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Alexander Goldstein

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Member Since: Jun, 2010

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Category: 

Historical Fiction

Publisher:  Trafford Publishing ISBN-10:  1426914679 Type: 
Pages: 

700

Copyright:  Oct.8, 2009 ISBN-13:  9781426914676
Non-Fiction

"The Foundling" is a story that everyone can learn from. While the majority of us will never set out on a path like the hermits did, being able to read of their experiences and descriptions of the places that they have been and the hardships that they have endured let the reader learn about their life lessons as an arm-chair traveler. You can spend a short moment reading one poem of four lines and a lifetime trying to truly understand it. Their verses of simple construction are amazingly managed to capture something so unfathomable. No, not to capture but illustrate. And they are illustrated in the fullest by fluently running Chinese brush paintings and calligraphy to underline Zen essence that comes through silently but clear.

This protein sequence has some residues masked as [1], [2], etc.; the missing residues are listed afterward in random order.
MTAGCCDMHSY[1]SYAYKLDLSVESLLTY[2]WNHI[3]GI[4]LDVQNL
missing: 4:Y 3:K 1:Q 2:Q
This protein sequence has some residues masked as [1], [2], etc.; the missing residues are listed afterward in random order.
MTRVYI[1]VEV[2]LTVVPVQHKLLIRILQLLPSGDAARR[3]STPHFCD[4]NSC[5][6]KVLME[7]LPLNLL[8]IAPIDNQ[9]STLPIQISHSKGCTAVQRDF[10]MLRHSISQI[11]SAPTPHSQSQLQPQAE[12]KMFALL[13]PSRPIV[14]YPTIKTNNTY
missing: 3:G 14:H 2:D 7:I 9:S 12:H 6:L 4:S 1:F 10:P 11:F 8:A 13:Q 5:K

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“The Foundling” is the book for anyone seriously interested in Ch’an (Zen) studies and free-style poems composed by the famous Tang-period poets and clumsy hermits which consist of being at once philosophical and plain-spoken. The author's explanations in the form of a Chinese romance completed as a classic of the genre do a better job putting the emphasis on the points that add to our understanding of the Chinese masters and their place in the transcendent traditions animating their works by more than two hundred beautifully sketched Chinese brush painting and calligraphy. But if you just want to delight in Zen poetry that speaks for itself and this only does if you skip the painstaking analysis that litters almost every page of the book on as many levels as possible, you are mostly welcome to brush through Book II, the purely complete set of Han Shan and Shih Te’s poems (whatever it lacks in charm of Oriental rebelling poetry), this book is precisely for you. On the other hand, this edition is as much a must for the reader who seeks methodically, step-by-step, an understanding of unaccountable Zen studies.